3. Response for the Soldiers General E. D. S. Goodyear

4. Report of Enlistments . . Rev. W. T. Reynolds
5- Dirge Band

6. Address . . . Rev. Leverett Griggs, D.D. .
7- Poem Whiting S. Sanford

5. Oration . ' . . . . Reir. J. J. Woolley
9. Music Band

Adjournment was now made for dinner. This
was a superb donation, the like of which was never
laid before in North Haven. It was served under a
huge tent decorated with flags and flowers for the
occasion. The Rev. Mr. Gilbert of Wallingford pre-
sided. An incident of the afternoon will be remem-
bered in the breaking of the topmast of the liberty
pole erected on the green in 1S61.

A slight rain fell between 6 and 7 o'clock and at
its close the veterans ifgain formed and preceded by



36o NORTU UAVEN ANNALS.

the band marched to the cemetery and strewcci
flowers on the graves of their comrades. This
was the first decoration service, held in North
Haven.

Twenty-five years later, or on July 25, 1890, the
quarter-century recurrence of the above noted recep-
tion was celebrated. At the preceding town meeting,
October, 1889, a committee consisting of

David L. Clinton, district No. I, Frederick W. Jacobs, district

Robert N. Barnes, district No. 2, No. 6

Robert O. Eaton, district No. 3. Henry W. Elliott, district No. 7.

George J. Merz, district No. 4, William B. Roberts, district No.

Jared B. Bassett, district No. 5, 8,

was appointed to take charge of the celebration.
Elaborate preparations were made for so marked an
event. The exercises opened on the evening of July
23 with a children's concert in Memorial hall, under
the lead of Mr. CD. Robinson. July 25 was selected
as the appropriate day, but it opened stormy in the
extreme. A large tent arranged especially for the
music and addresses was pitched upon Pierpont Park.

Rain fell in torrents during the exercises there,
scattering the audienge and sadly marring the pleasure
of the gathering.

The following circular gives the main features of
the day.

* PROGRAM.

1. Sunrise, Salute of forty-four guns and ringing of church bells.

2. 10 a. m. Street parade. The line will form on Church street,

right resting on Memorial Hall. The route of march will be
up Washington avenue to Elmtree and countermarch to
Broadway, Broadway to State, to Broadway, to Pierpont, to
Trumbull square, to Church, to tent on Pierpont Park.
Citizens along the line of march are invited to decorate their
residences.

3. II a. m. Public meeting in tent.

1. Music Band

2. Roll call of the veterans . . Gen. E. D. S. Goodyear

3. Address of welcome .^ • . . Robert O Eaton

4. Response . . . * . .' . Sheldon B. Thorpe



NORTH HA VEX ANJVALS. 361

5. Music — children . . . " Star Spangled Banner "

6. Address . Major John C. Kinne}- of Hartford, Conn.

7. Music — Children . On, On, the 603-5 are Marching
S. Five minute addresses.

9. Music— Children .... Red, White and Blue
ID. Five minute addresses.
II. Music — Audience America

4. 2. p. m. Dinner to the veterans, members of old state militia,

and invited guests, in IMemo-.ial Hall. An ample collation
will also be served to all present.

5. 4 p. m. Athletics, including a base-ball gam.e by the veterans

vs. citizens.

6. 6 p. m. Salute of 13 guns and ringing of bells.

The weather continuing stormy, at the close of the
dinner the tables were removed in Memorial Hall and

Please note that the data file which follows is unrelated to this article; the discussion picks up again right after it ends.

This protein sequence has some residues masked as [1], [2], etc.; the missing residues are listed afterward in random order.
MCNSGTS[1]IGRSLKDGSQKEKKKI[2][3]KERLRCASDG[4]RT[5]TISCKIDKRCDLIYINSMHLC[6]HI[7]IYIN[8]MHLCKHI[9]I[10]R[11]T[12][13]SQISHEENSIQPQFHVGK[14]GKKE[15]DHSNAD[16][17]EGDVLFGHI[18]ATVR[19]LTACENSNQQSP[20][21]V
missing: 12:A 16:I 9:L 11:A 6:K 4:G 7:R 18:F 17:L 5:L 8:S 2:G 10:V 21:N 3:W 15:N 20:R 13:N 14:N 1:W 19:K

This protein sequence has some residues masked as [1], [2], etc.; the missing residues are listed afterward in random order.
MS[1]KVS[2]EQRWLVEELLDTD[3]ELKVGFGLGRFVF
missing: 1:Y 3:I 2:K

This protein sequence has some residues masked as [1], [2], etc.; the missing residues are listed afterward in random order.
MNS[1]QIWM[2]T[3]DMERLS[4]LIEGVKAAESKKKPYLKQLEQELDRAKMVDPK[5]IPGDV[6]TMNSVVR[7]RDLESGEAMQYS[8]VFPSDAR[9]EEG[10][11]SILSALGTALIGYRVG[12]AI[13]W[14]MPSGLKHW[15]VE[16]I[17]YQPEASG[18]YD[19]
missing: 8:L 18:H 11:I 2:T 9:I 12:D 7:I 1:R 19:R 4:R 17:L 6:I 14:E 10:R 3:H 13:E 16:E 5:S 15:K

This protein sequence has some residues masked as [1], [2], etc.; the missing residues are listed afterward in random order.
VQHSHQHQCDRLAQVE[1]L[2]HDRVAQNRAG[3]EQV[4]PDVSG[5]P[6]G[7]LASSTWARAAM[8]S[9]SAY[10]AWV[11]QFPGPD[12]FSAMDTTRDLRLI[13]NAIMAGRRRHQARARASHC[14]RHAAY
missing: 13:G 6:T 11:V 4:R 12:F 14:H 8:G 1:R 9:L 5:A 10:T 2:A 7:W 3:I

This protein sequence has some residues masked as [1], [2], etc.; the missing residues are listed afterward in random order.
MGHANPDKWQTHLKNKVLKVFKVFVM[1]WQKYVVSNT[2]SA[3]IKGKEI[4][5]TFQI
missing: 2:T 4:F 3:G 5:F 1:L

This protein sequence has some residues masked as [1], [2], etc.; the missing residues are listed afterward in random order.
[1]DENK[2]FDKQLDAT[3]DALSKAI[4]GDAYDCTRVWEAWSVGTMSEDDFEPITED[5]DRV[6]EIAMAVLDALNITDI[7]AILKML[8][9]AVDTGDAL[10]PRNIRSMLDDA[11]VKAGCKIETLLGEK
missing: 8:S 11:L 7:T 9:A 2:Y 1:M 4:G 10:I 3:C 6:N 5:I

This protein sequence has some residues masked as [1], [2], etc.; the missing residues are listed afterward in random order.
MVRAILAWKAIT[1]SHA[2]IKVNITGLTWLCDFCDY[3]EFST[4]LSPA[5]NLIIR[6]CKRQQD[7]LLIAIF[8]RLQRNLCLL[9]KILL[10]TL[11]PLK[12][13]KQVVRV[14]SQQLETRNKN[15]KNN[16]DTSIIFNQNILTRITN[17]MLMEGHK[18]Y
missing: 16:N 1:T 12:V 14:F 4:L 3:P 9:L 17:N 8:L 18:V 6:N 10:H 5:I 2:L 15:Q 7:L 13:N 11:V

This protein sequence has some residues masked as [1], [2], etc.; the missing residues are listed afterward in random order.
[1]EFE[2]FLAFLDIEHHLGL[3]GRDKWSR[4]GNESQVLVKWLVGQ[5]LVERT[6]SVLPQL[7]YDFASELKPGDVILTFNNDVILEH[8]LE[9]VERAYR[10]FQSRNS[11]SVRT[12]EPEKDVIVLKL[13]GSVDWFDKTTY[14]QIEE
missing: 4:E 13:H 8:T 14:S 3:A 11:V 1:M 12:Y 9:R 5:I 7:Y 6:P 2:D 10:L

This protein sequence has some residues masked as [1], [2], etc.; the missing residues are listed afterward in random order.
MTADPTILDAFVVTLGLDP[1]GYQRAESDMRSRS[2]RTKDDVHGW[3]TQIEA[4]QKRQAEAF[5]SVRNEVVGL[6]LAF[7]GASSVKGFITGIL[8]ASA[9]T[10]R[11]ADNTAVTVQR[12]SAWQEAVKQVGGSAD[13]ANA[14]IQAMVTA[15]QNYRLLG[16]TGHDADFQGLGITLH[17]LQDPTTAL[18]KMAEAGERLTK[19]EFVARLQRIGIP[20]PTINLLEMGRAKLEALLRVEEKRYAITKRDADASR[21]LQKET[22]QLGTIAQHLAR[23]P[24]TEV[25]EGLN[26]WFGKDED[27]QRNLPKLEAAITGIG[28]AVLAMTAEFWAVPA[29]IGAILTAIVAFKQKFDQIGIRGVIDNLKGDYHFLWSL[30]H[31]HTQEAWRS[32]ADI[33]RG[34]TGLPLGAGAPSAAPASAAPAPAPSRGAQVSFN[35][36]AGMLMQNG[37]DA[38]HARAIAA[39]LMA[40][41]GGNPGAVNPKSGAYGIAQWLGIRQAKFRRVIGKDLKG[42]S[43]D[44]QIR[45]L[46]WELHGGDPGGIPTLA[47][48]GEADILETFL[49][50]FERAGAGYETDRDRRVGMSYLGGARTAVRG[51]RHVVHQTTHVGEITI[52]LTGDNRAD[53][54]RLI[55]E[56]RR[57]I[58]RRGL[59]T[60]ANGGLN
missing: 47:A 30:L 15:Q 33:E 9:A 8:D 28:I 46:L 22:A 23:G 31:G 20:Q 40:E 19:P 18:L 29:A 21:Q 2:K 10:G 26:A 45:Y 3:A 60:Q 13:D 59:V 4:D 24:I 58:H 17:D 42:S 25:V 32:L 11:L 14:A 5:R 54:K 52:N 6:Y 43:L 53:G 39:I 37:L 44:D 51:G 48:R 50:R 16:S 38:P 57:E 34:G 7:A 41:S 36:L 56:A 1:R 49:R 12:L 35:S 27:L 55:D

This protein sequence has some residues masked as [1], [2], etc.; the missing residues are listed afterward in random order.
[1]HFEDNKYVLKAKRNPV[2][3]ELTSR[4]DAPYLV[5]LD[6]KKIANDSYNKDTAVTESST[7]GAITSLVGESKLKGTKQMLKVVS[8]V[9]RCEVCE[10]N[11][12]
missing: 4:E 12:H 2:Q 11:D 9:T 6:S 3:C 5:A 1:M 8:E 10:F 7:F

the remainderr of the afternoon was devoted to brief
addresses. These were impromptu, but proved one of
of the pleasantest features of the gathering. Several
private residences were handsomely decorated, notice-
ably those on Washington avLMiue.

MEMORIAL HAY.

The institution of Memorial day was not recog-
nized here until 1868. At first it was the custom to
observe this occasion near the middle of June,
when flowers were the choicest. At such times Sun-
day afternoon was selected. With the possible omis-
sion of this service in the year 187 1 the day has been
annually kept since^ In later years May 30 has been
made the anniversary of the sacred event. The peo-
ple throughout the town have been attentive to it's
observance and their interest in it appears unabated.

VETERAN soldiers' ASSOCIATION.

In 1885 the veteran soldiers formed an organiza-
tion, the object of which is perhaps best expressed in
its constitution :

' ' The object of this Association shall be, first, to procure the
"erection of a Monument to the memory of all deceased soldiers
" and sailors of this town who served in the ^Va^ of the Rebellion.
" Second, to secure the proper observance of Memorial Day.
'■ Third, to promote and perpetuate as comrades the peculiar rela-
" tions we sustain toward each other."



362 NORTH HA YEN ANNALS.

In accordance with the above, the Association
appointed a committee to appear before the annual
town meeting in October, 1885, to ask for an appro-
priation of one and one-half mills on the grand
list, as provided by statute, for the erection of
soldiers' monuments, etc. The committee met with a
handsome reception, and the following- vote was
passed :

" Voted. That the sura of one and one- half mills on the dollar
" on the grand list of the town as last completed, be and the same
'^1 is hereby appropriated from the treasury of the town toward the
" erection of a public monument in memory, &c., &c."

Having received this encouragement, the Associa-
tion felt itself specially called to action. The sum of
$3,000 was named as a needed amount to be raised. It
had long been known that the late Captain H. H. Stiles
had devised $500 to assist in erecting a monument,
whenever the time was ripe. That time seemed to
have arrived; the veterans set about their work with
alacrity, and the long dreamed of tribute appeared
near at hand. The financial responses were liberal
and the amount assured.

The first mutterings of opposition to the move-
ment manifested themselves in a petition for a special
town meeting to repeal the appropriation. This meet-
ing was held November 3, 1885, but failed to carry its



Online LibrarySheldon B. (Sheldon Brainerd) ThorpeNorth Haven annals : a history of the town from its settlement, 1680, to its first centennial, 1886 → online text (page 27 of 32)